Time Warner Cable Chief Operating Officer Rob Marcus said there was likely a subscriber impact resulting from its month-long retransmission consent carriage dispute with CBS, but that the stand-off was needed to achieve its long-term goals.
Speaking at the Bank of America Merrill Lynch Media, Entertainment and Communications conference in Los Angeles Wednesday, Marcus wouldn't give specifics on the subscriber impact, but said the loss of the top rated broadcaster in three top market as well as the loss of premium channel Showtime across its entire footprint undoubtedly caused some customers to leave.
CBS went dark to about 3.2 million TWC customers in New York, Los Angles and Dallas on Aug. 2, returning a month later on Sept. 2. While carriage fees were at the initial heart of the matter – CBS had originally wanted $2 per subscriber per month in retrans fees from the second largest MSO in the country – the battle morphed into a fight over digital programming rights in its later stages.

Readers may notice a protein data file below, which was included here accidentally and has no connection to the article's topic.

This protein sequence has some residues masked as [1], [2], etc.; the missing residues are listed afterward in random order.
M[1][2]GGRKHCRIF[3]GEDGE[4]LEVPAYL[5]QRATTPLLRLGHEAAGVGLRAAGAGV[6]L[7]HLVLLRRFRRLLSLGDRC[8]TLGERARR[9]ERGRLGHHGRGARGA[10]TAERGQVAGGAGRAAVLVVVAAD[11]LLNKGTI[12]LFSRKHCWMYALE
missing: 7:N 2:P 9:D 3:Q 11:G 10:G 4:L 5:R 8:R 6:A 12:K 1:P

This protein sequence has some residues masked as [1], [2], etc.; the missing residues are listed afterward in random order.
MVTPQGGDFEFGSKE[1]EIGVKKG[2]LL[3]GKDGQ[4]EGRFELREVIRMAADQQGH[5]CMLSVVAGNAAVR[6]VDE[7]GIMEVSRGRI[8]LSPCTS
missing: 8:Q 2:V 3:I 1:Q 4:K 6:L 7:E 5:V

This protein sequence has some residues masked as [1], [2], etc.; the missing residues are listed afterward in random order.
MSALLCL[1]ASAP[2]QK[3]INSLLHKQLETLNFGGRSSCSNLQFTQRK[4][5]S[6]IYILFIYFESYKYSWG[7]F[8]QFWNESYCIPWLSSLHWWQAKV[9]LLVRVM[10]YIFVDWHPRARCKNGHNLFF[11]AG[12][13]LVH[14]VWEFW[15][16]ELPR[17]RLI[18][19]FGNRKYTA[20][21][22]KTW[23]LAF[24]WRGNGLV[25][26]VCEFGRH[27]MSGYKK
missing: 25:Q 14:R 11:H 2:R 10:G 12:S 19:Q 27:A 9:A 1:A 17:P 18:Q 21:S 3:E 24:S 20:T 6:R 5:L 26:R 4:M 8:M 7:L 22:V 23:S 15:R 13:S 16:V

"The absence of CBS O&O's in New York, Los Angeles and Dallas and the absence of Showtime across our entire footprint, definitely had a subscriber impact," Marcus said. "It suppressed connects on the front end and it increased disconnects of existing customers. But the issues that were at stake in this negotiation had such significant implications and long-term implications, that we felt like we were left with no choice. So while there was a fair amount of pain that we had to endure, at the end of the day we felt like in order to achieve our longer term business objectives, that was the only path."
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